Netflix’s BoJack Horseman is many things: an amazing cartoon world where humans and anthropomorphic animals live in cohabitation; a pun-filled comedy that satirizes Hollywood culture; a sobering exploration of nihilism and depression. However, what distinguishes it from traditional animated sitcoms is how it incorporates seriality within its narrative form to compete in a post-network climate.[i] BoJack (Will Arnet), star of the 1990s sitcom Horsin’ Around, struggles throughout the series to keep his self-loathing cynicism separate from his work, as he tries to regain his cultural relevance through biographizing his life and becoming an ‘actor’. Creator Raphael Bob-Waksberg presents this journey through consistent character development, apt emotional intensity and narrative complexity, making BoJack Horseman stand out from the acclaimed crowd of animated sitcoms.
Before discussing animated seriality, we must define the term ‘serial’ against its counterpart. The television ‘series’ is a sequence of self-contained episodes where the outcome of one episode rarely impacts another. The “sit” (to the “com”) is recycled. Yet, events occur in a temporal vacuum, resulting in amnesiac characters. In contrast, serials are ongoing narratives with sequential story arcs and a lack of episodic closure.[ii] The classic sitcom functions as a series, garnering pleasure from repetition and a cyclical return to harmony. As a sub-genre of the sitcom, the ‘anicom’ largely follows this convention, from The Flintstones and The Jetsons, through to the “second era” of The Simpsons, South Park and King of the Hill. [iii] These anicoms all function narratively in accordance with episodic form, as Stan and Kyle regularly forget the “lessons” they have “learned today”, and Springfield is left in ruins recurrently, only for it to return to normality in the next episode. Often, episodes of The Simpsons or South Park will ironically present a rushed resolution to absurd narratives to parody the sitcom’s trope of wrapping every issue up neatly within 22 minutes. However, this is merely a play with series form, rather than serialization itself.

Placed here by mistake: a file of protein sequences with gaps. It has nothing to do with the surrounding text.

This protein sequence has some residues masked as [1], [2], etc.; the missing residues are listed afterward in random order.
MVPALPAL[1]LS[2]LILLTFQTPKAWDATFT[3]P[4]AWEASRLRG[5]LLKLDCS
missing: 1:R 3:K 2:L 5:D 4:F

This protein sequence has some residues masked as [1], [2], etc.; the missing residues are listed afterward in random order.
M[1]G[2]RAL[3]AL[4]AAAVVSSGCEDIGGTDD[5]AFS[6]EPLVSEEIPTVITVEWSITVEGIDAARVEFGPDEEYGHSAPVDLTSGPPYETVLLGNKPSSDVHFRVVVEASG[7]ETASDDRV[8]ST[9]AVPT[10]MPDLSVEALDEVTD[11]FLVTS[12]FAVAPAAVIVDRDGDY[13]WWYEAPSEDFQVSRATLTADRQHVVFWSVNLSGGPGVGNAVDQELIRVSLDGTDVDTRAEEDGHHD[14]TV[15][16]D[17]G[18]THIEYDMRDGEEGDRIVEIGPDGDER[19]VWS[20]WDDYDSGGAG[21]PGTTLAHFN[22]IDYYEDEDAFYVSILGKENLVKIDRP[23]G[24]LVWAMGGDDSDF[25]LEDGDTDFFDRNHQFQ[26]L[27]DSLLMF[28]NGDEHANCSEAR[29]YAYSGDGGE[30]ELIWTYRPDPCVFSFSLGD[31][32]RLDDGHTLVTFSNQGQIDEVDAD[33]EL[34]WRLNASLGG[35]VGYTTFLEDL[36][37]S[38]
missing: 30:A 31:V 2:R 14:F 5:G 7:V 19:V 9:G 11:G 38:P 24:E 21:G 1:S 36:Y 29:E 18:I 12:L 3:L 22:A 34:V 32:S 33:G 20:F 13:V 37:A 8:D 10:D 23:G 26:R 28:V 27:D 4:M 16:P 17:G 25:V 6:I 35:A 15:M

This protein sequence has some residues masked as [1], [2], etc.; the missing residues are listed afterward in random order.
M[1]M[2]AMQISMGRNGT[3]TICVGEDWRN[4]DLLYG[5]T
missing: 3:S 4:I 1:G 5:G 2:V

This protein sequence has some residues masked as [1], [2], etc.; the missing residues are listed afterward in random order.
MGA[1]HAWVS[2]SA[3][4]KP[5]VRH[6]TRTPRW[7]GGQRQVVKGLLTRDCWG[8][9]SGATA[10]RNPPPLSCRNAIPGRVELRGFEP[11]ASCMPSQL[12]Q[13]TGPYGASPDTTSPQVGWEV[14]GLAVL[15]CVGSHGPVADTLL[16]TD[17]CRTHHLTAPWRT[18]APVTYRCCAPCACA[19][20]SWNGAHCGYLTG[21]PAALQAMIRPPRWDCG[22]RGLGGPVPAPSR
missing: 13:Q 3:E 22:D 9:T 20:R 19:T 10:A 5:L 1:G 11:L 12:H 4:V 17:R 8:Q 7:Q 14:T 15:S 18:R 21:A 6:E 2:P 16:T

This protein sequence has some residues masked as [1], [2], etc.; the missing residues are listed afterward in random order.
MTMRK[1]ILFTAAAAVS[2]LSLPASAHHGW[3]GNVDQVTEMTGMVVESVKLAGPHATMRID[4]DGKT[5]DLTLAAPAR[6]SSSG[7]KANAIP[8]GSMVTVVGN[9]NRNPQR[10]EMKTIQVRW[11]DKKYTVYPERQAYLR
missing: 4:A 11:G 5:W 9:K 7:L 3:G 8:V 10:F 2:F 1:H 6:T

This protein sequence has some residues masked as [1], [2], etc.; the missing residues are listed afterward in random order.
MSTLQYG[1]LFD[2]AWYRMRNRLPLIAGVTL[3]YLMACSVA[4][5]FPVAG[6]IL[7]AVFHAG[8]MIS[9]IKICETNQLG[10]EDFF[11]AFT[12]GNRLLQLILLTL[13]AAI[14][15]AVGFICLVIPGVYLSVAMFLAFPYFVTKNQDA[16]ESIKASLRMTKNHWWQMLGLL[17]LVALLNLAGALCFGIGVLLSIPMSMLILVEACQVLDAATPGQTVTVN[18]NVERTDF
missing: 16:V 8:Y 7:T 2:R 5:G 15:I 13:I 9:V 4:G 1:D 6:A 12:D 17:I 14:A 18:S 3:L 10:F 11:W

This lack of serialization in animated television doesn’t extend to the post-broadcast era. Recent developments in digitalization, narrowcasting and VOD content have blurred the lines between series and seriality on television, and animation is no different. Jason Mittell notes this as television’s extension towards ‘complexity’, where traditionally episodic narrative forms, such as the sitcom, are becoming increasingly serialized to engage audiences with formal creativity.[iv] BoJack Horseman employs such complexity in its use of flashbacks and consistent narrative arcs, used to intensify a sense of depth and realism. Likewise, its meticulous crafting of hidden sight gags and intertextual references encourages sequential binge-viewing. As Bob-Waksberg states:
“I really did try to cater the pitch for Netflix, and so I thought, what makes a good Netflix show? And, for me, it’s about these long arcs and serialized stories, and I feel I wouldn’t want to make a show for them that reset at the end of every episode.”[v]
BoJack Horseman employs seriality, then, to further engage audiences in character development, using its cartoon aesthetic to ironically juxtapose humor with serial realism. This ironic commentary is heightened to parody when considering the show-within-a-show, Horsin’ Around. As the ‘credits’ suggest, the 90’s sitcom was traditionally upbeat, with a signature laugh track and 3 camera set up. It clearly reaffirms notions of “family”, “laughing” and “learning”, emphasizing the sitcom’s classic ideology.